A study recently published in The Journal of Pathology led by researchers at the University of Southern California and the Saban Research Institute at Children’s Hospital Los Angeles revealed the mechanism underlying the multiplication of fibrous tissue cells in the lungs of patients with idiopathic pulmonary fibrosis (IPF). The study is entitled “A novel profibrotic mechanism mediated by TGF-β-stimulated collagen prolyl hydroxyls expression in fibrotic lung mesenchymal cells.”
IPF is a progressive fatal lung disease in which the lung tissues and alveoli are damaged, becoming thick and scarred, compromising oxygen transfer between the lungs and the bloodstream. The generation of this scar tissue is known as fibrosis and a rapid growth of fibrous tissue is observed in IPF patients, leading to severe breathing difficulties, a persistent cough, and problems in performing daily tasks. IPF has no cure and respiratory failure is the main cause of death associated with the disease. IPF has a poor prognosis and around two-thirds of the patients succumb within five years after being diagnosed.
Signaling of the growth factor TGF-β is known to be important for diverse functions, including an appropriate immune response. Excessive TGF-β signaling, however, has a pro-fibrotic effect, playing a key role in the development of lung fibrosis both in IPF patients and experimental models, although the mechanism underlying this effect remains unclear. Blocking the TGF-β signaling pathway is not a viable therapeutic strategy due to the importance of this key molecule in other cellular mechanisms. “This is a very complicated signaling pathway, which promotes mesenchymal stem cell proliferation, while also acting as a tumor suppressant,” explained the study’s senior author Dr. Wei Shi. “Our goal was to find a way to target specific cells that result in fibrosis without affecting other cells.”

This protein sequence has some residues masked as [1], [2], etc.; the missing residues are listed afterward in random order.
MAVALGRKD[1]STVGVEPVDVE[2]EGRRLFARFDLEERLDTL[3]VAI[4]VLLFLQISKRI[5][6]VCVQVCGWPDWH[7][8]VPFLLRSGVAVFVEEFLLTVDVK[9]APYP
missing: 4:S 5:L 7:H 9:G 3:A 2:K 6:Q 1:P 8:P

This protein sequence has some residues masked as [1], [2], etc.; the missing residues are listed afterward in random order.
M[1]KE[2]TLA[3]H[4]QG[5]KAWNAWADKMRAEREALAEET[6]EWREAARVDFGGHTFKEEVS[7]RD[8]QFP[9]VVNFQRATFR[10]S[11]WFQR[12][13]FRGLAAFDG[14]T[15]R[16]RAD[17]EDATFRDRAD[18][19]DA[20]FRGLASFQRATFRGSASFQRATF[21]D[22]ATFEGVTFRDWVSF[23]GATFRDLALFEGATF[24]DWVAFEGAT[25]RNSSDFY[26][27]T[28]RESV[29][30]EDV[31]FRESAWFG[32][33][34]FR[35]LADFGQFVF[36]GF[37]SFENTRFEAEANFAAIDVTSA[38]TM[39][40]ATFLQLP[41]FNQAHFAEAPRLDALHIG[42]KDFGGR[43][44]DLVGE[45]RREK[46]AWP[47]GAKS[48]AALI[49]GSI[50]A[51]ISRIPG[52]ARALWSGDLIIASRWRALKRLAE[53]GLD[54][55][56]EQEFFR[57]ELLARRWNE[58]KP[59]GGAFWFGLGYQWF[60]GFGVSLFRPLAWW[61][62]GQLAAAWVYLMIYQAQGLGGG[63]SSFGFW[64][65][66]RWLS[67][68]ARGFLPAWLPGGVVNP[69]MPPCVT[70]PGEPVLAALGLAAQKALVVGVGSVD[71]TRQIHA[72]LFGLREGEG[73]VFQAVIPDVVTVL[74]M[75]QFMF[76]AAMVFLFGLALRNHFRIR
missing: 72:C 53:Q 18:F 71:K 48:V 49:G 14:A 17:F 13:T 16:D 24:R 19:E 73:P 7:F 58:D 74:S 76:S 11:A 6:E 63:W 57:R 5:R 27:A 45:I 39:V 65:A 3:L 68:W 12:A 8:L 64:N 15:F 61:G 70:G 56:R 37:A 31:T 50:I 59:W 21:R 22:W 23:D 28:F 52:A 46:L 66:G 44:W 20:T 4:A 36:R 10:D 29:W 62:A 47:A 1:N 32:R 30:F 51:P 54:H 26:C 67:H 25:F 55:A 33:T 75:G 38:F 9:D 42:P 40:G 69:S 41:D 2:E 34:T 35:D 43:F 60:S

Researchers used a unique transgenic mouse model to inhibit TGF-β signaling in mouse lung mesenchymal cells at different stages of lung fibrosis. They found that fibrosis development was attenuated by TGF-β inhibition and that this was independent of altered early inflammatory processes. Furthermore, the team identified a novel gene called prolyl 4-hydroxylase (P4HA3) downstream of the TGF-β signaling pathway, which is involved in collagen synthesis and is crucial for the overabundant collagen accumulation associated with IPF. P4HA3 was found to be significantly expressed in fibrotic mouse lungs and in the lungs of IPF patients. Inhibition of P4HA3 reduced the TGF-β-stimulated collagen production in both cultured connective tissue cells and mouse models of lung fibrosis.
The research team concluded that excess activation of TGF-β signaling results in upregulation of P4HA3 that subsequently leads to an increased collagen production. “Our data indicate that increased expression of collagen prolyl hydroxylase is one of the important mechanisms underlying the proliferation of fibrous tissue that is mediated by TGF-β. Inhibiting this enzyme appears to be a promising therapy to interfere with excessive collagen production and deposition in IPF patients,” concluded Dr. Shi in a news release.